In case you missed it, Apple recently held a product event in which the company unveiled a new 4-inch iPhone SE and a 9.7-inch iPad Pro.
During the event’s keynote speech, the firm’s senior vice president of worldwide marketing – Phil Schiller – stoked the ongoing Microsoft vs. Apple competition by claiming that a majority of new iPad Pro users were coming from Windows, before sensationally stating it was “sad” that 600 million Windows PCs were more than five years old.
Needless to say, Schiller was lambasted on social media.
Apple’s Phil Schiller ‘600 million Windows PCs that haven’t been upgraded in the past five years is really sad’ is elitist ignorant speak
— Brian Burgess (@mysticgeek) March 22, 2016
Like 600 million PC users, Phil Schiller should really look up ‘UPGRADABLE’ in the dictionary.
— Andrew Nicholson (@OlHungers) March 22, 2016
If Phil Schiller from Apple thinks that 600 million people that use 5 yo PC’s is “sad” then why don’t you bother to make your Mac’s cheaper
— Chris (@ChrisThurgood77) March 21, 2016
Schiller was badly mistaken – 600 million old PCs isn’t “sad”, it’s both a Microsoft triumph and an unfortunate reflection of Apple’s company policies.
Clearly, insulting 600 million potential customers isn’t the most sensible marketing plan in the world – especially when many of those people are already hugely skeptical of Apple’s annual-releases-with-minimal-improvements product strategy.
Schiller claimed “These [Windows users] could really benefit from an iPad Pro. When they see the features, performance, and capabilities… many of them will find it is their ultimate PC replacement.”
Except, it’s not. iPads are a terrible PC replacement for one huge reason – upgrades.
Macs already get a lot of negative press for their lack of upgradability; if you want to improve anything beyond the drive and the RAM, you’ll need to shell out more than $2,500 USD for a Mac Pro.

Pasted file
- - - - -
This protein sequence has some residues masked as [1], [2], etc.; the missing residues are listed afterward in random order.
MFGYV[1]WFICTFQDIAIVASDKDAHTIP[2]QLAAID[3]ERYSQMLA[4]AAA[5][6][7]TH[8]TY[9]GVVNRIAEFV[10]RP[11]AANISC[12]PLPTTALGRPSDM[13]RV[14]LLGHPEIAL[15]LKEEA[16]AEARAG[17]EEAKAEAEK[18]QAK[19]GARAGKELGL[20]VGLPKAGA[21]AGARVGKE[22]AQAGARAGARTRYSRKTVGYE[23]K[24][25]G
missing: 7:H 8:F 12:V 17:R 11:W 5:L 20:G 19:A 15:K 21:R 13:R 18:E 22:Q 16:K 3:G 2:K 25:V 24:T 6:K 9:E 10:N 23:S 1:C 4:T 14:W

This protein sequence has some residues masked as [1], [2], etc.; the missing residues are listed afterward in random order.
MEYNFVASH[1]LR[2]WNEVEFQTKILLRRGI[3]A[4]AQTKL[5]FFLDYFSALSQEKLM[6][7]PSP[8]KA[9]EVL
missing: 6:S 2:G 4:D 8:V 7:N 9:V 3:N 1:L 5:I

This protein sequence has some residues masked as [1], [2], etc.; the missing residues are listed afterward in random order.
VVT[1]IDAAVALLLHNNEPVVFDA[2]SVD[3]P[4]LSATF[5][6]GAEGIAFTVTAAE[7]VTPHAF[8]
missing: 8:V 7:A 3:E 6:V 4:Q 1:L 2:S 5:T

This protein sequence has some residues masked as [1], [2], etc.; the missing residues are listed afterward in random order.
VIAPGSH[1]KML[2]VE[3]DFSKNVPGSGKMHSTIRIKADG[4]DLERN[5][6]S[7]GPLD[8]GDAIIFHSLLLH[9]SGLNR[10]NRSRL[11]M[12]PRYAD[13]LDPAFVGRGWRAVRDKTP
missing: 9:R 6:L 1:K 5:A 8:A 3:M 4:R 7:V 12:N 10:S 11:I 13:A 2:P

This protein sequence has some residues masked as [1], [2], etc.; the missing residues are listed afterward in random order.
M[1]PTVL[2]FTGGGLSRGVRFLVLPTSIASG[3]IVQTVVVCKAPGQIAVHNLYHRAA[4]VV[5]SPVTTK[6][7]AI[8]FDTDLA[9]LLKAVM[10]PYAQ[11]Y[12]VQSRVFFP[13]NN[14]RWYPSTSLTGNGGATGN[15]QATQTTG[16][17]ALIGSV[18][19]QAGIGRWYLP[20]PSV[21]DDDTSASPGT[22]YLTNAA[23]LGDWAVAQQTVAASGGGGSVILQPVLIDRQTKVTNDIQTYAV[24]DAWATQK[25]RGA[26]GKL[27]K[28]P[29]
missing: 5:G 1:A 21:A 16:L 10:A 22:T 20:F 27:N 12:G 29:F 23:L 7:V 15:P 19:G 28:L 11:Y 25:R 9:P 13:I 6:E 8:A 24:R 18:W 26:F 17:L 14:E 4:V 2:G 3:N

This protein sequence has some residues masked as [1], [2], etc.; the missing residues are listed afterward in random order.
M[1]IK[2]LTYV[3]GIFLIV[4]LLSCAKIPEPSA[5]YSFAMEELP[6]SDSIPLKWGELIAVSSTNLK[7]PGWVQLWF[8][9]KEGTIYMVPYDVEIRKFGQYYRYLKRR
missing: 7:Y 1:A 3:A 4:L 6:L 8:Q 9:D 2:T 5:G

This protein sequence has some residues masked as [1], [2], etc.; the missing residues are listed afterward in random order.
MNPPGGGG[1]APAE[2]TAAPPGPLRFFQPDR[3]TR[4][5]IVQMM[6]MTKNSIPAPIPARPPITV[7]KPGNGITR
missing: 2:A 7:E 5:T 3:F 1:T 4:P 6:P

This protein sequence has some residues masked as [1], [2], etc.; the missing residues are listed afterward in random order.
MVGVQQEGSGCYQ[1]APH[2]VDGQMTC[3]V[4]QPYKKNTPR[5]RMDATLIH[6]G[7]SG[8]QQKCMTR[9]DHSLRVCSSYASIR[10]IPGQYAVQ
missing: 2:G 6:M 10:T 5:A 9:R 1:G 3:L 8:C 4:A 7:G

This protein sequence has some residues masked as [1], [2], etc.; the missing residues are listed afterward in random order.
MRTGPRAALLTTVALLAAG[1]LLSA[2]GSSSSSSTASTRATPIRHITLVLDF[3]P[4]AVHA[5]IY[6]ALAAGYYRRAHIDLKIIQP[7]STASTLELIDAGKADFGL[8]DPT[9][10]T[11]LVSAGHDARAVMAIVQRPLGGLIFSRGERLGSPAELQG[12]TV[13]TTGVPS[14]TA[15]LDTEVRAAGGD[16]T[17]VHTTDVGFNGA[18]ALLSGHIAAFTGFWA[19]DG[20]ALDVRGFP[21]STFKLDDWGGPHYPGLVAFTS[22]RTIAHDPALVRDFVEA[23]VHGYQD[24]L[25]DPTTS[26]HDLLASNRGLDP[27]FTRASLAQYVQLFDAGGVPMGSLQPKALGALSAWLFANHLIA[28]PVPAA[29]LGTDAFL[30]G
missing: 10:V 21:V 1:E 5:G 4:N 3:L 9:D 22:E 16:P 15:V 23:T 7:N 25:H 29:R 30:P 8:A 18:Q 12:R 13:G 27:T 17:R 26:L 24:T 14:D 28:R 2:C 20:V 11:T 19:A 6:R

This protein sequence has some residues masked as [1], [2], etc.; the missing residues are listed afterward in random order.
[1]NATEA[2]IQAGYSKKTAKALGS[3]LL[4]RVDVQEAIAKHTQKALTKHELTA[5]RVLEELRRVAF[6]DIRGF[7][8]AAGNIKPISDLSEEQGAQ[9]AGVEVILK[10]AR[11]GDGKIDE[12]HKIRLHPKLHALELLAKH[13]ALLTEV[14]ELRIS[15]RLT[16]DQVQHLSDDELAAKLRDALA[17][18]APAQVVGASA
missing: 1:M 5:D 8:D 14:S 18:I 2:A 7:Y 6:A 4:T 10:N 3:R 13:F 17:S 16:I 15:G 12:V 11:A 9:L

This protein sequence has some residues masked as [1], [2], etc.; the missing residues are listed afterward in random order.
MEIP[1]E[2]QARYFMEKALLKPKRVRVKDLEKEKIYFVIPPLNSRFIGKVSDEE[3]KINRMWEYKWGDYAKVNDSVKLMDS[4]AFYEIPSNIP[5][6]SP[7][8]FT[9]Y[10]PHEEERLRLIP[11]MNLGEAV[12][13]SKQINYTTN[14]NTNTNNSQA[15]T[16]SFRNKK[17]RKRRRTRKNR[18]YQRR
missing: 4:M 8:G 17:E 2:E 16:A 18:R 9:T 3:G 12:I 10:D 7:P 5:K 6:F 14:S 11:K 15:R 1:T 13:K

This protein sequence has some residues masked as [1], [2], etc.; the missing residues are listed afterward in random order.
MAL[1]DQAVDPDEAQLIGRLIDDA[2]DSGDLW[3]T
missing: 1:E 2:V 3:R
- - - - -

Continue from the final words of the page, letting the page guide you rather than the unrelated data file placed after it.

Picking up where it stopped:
iPads (and tablets in general) are even worse. They are virtually un-upgradable; how well will your new $600 USD iPad Pro stack up against the competition in five years’ time? The answer: badly.
At the other end of the scale, Windows PCs are renowned for being almost entirely upgradable – especially desktops. The original price is irrelevant; you can add new hardware to any machine you please.
Did it not enter Schiller’s mind that the costs of buying new devices are prohibitive? Not many people are lucky enough to be able to spend $600 on a new iPad, $1,000 on a new Mac, or even $200 for a low-end Windows netbook or a Chromebook. Lots of users are thankful for having access to a computer at all.
Secondly, a lot of these PCs presumably reside in offices. The hardware costs of upgrading several hundred employees’ machines are huge – especially when you add on the IT labor cost, the lost productivity costs, and the inevitable deluge of new software and apps that would be required.
Schiller inadvertently highlighted something wonderful about Microsoft machines; they are built to last from both a hardware and software perspective.
Apple might argue that Windows machines slow to a crawl after a few years due to all their bloatware, but it’s not a problem that Macs are immune from either. Whichever operating system you use, disciplined maintenance and management will keep it running smoothly for a long time.